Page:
Former Zimbabwean president, Robert Mugabe, has described his departure from office as a coup d'etat.

Mugabe claimed that South Africa should have sent troops instead of a team of negotiators to prevent his ouster by the military last year. He said his regional neighbours have betrayed him.

The 94-year-old Mugabe said: When you look at their conditions, except for South Africa, they haven't got the capacity to intervene but South Africa could have done much more. It did not send an army, just a team of negotiators.

Robert Mugabe has ruled Zimbabwe since its independence from British colonial rule in 1980.  Mugabe was replaced by Emmerson Mnangagwa, a favorite of the military, whom Mugabe had fired weeks earlier as his deputy in a move seen as paving the way for his wife Grace to take over.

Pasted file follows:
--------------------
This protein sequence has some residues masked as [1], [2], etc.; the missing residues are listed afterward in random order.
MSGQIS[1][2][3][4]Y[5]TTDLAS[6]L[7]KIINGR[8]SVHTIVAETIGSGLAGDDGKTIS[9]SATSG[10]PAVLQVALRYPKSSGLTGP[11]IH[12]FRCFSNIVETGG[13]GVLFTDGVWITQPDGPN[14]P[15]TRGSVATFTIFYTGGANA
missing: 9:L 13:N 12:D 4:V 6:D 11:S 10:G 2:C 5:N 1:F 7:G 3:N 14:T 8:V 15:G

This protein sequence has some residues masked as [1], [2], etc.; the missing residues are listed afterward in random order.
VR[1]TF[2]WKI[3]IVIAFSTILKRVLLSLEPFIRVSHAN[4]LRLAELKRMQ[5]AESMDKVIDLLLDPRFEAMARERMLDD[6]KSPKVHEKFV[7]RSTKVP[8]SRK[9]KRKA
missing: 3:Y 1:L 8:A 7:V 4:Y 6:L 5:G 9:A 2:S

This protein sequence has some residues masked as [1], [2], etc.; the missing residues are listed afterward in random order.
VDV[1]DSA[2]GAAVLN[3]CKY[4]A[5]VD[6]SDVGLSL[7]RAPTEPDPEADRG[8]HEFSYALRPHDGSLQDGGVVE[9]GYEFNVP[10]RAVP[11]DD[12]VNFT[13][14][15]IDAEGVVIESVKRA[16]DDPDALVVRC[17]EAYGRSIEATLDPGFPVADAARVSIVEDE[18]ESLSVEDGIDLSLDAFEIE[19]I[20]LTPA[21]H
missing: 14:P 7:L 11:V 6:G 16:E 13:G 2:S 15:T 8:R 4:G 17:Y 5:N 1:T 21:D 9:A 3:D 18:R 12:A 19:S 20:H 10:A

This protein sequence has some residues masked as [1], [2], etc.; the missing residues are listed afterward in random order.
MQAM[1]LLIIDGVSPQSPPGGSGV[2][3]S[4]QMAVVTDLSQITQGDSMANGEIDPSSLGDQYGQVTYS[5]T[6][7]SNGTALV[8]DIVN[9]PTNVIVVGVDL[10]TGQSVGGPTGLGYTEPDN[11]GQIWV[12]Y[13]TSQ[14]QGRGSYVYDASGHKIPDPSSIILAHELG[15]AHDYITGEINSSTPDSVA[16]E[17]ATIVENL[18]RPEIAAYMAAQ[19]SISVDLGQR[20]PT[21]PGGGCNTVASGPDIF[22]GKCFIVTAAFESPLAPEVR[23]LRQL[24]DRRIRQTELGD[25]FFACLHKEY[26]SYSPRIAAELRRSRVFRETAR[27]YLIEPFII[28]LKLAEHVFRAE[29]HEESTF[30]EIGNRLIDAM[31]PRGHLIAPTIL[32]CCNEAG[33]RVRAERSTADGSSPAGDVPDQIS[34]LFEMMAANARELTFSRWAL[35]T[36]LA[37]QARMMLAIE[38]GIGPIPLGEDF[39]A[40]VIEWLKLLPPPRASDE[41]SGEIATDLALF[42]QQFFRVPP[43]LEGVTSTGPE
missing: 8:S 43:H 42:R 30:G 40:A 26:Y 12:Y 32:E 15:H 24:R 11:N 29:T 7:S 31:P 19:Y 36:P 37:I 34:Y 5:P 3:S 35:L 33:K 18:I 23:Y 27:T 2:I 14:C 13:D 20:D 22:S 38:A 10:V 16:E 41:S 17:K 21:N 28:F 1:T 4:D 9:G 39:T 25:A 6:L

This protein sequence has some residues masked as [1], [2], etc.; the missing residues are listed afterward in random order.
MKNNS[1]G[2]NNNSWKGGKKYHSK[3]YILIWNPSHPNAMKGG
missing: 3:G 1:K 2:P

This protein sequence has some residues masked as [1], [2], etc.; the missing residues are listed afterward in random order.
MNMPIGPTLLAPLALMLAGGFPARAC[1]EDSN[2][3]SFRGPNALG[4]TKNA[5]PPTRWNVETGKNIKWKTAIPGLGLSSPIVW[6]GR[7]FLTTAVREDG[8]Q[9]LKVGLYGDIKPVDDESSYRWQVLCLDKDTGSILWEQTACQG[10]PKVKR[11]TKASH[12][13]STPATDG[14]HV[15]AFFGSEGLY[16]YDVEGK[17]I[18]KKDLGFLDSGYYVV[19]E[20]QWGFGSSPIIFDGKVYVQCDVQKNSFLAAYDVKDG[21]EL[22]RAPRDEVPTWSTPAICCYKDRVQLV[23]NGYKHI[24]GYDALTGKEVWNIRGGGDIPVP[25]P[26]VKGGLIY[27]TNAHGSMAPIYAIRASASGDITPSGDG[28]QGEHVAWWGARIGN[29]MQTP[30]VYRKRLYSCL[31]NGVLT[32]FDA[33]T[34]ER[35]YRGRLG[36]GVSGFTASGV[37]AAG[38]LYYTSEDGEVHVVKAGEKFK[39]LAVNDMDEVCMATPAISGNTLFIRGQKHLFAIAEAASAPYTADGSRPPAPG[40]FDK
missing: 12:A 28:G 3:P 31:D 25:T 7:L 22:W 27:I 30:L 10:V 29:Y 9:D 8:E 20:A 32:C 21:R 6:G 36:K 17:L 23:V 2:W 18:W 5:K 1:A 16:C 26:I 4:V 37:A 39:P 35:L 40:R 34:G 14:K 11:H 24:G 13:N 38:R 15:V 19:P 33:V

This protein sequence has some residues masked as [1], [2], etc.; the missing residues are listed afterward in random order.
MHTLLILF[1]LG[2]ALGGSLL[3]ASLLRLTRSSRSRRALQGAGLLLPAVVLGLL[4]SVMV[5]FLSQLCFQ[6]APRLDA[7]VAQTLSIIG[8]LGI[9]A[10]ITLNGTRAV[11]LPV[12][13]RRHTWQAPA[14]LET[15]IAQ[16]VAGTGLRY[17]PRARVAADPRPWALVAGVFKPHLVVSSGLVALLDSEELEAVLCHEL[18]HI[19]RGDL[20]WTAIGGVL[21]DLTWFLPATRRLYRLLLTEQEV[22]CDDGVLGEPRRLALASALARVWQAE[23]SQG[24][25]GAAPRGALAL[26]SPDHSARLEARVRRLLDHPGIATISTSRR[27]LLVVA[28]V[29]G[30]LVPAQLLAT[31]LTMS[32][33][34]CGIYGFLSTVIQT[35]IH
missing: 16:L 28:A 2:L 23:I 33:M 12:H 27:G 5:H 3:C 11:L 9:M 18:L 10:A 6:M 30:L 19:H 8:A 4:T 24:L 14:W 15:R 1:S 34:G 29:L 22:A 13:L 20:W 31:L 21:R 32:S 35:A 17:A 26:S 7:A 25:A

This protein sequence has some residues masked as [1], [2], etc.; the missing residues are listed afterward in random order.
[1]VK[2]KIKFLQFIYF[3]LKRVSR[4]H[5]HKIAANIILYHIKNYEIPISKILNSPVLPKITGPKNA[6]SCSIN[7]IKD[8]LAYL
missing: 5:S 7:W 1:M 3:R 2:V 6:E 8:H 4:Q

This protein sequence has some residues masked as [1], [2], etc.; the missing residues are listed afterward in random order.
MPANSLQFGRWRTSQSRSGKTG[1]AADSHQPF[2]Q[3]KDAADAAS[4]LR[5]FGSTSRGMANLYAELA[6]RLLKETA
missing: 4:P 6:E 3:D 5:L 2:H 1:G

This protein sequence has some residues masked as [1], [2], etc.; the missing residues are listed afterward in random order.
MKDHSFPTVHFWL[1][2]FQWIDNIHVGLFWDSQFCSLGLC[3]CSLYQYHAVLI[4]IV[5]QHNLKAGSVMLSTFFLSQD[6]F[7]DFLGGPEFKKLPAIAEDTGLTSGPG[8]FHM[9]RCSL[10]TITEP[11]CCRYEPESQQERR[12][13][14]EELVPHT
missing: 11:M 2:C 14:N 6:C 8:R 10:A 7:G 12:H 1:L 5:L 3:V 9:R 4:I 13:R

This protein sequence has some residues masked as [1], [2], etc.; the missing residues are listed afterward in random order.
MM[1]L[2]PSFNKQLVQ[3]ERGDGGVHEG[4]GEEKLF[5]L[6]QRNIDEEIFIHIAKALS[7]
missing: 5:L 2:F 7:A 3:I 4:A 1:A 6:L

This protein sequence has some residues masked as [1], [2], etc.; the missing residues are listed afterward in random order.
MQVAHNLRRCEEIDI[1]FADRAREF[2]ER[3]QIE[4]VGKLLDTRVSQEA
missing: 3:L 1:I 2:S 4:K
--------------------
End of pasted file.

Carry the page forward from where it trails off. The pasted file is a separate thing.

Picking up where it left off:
Despite Mugabe's claim, South Africa's then president Jacob Zuma had sent defence minister Nosiviwe Mapisa-Nqakula and the then state security minister Bongani Bongo to intervene in the impasse between Mugabe and the military.

Mugabe hopes to regain power through national elections in Zimbabwe, but many analysts and observers dismiss this as wishful thinking on his part.